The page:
Our Maps Platform changes the game. Instead, choosing our [TomTom’s] map will increase your options, and instead of choosing product A from one company or product B from another company, you are choosing an entire ecosystem. One that’s designed to improve, the more people choose it.  

When you look at it in this way, it’s clear this is a much better approach. More freedom for customers, more value created for everyone.  

TTE: What role does TomTom play in the world of global mapmaking right now? How do we see that position evolving with this announcement?  

EB: Mapmaking is a pretty hard capability to copy and as a result, there aren’t very many commercial mapmakers.  

Realistically, there are only two of us [mapmaking companies] selling a map that other companies can build on. There are a couple of others that either provide services that use a map and others that build some extensions on OSM.  

Our approach is quite different and not easy to copy: we have data that others do not, and we have seen this coming for some time. We have managed our operations carefully, and we have created a very healthy relationship with OSM. OSM plays an important role, but we are taking a different approach than just “building atop OSM.”  

Our map uses OSM as its creators intended and we use data and computation to build a map and operate a platform. That puts us in a unique position in the world of global mapmaking.  

We are participating in the OSM community, we are thriving in automotive and through that have amassed extremely rich data to improve the commercial features of our map. We also have many years of being a great partner for the best companies in the world, whom we team up with to solve their hardest problems.

Screencapture of Amsterdam in OSMOpenStreetMap is an intricately detail map that's created by passionate mappers from around the world. The people that walk, cycle and drive the streets they map. Credit: OpenStreetMapTTE: TomTom is building a whole new map ecosystem to bring developers, businesses a fresher, richer, more useful map. For a company that’s been doing this for 20+ years, where do you even start with a project like this?

EB: The beauty of having been at this so long, is that you start to see patterns and opportunities that are difficult to see unless you are very close to the problem.  

Every step of our long journey creating maps has been one learning after another. More concretely, we saw an opportunity with a small team to take a couple of key steps. One step was shifting toward using OSM as a super source for the map. Another was working through the research challenges of translating the data we get in real time into insights that improve the map.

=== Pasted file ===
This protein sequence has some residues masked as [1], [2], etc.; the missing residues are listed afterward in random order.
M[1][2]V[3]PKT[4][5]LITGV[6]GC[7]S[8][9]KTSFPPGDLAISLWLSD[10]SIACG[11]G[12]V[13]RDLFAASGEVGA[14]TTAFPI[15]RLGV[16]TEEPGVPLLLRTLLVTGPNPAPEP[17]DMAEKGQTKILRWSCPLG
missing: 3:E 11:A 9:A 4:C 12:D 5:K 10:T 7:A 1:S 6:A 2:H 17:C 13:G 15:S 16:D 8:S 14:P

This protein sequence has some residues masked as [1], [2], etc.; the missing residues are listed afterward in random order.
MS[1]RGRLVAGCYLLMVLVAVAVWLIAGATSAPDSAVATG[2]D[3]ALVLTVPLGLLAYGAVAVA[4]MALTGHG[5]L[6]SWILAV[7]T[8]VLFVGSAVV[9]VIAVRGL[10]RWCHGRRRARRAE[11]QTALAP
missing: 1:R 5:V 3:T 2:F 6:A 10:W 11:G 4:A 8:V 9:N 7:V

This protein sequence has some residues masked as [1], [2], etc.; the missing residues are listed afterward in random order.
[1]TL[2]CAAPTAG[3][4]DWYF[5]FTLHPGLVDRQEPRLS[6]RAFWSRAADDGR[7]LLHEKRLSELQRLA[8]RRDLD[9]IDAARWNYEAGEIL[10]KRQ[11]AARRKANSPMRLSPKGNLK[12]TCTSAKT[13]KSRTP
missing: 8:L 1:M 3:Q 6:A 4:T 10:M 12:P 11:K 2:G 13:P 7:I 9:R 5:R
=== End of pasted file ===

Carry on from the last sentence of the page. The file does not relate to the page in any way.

We started small, testing hypotheses as we went, sometimes gaining evidence to take the next step, other times trusting our hypothesis. But always with a clear north star that we have the opportunity to not just create a product for our customers, but a way to accelerate innovation across the industry.

TTE: What is your overall goal and ambition for TomTom, where are you aiming? And why?

EB: I have two professional ambitions, one for the world and one for TomTom.  

For the world, I want us to change how people in the future are able to use location data to solve their problems. I seek the sweet spot that unlocks innovation and allows multiple industries globally to take a step-up in improving efficiency, convenience and safety for their customers. That, for me, is the opportunity for TomTom to leave a second “ding in the universe” (the first being the introduction of satellite navigation devices).  

Collection of portable navigation devices (PNDs) from TomTomThe TomTom portable navigation device, PND, transformed how people travel and it lays the mapmaking foundation for what's to come.

My aspiration for TomTom is that we continue to be seen as one of the great technology success stories in Europe. It’s already true that coming to work at TomTom is fantastic for your career, that our management approach is exceptional and humanist. It’s a place where you’ll work with fantastic people on hard problems and become better at creating whatever impact you’d like to create in your career.  

This industry stretches back many thousands of years and yet takes advantage of the very latest technology and innovation. Those of us lucky to work in it, I feel, have an obligation to continue to make a positive contribution to the world by working on things that matter to people, by being inclusive and always human and showing our appreciate for those that struggled before us to make the world better. We’ve got to work hard and make it even better still. 

Check back soon to read what other TomTom’ers have to say about the company’s new strategy and Orbis Maps. We’ve got talks with people from TomTom’s OSM outreach team, product team and more from the technical folks behind the new map. 

Answers have been very lightly edited for style, brevity and clarity.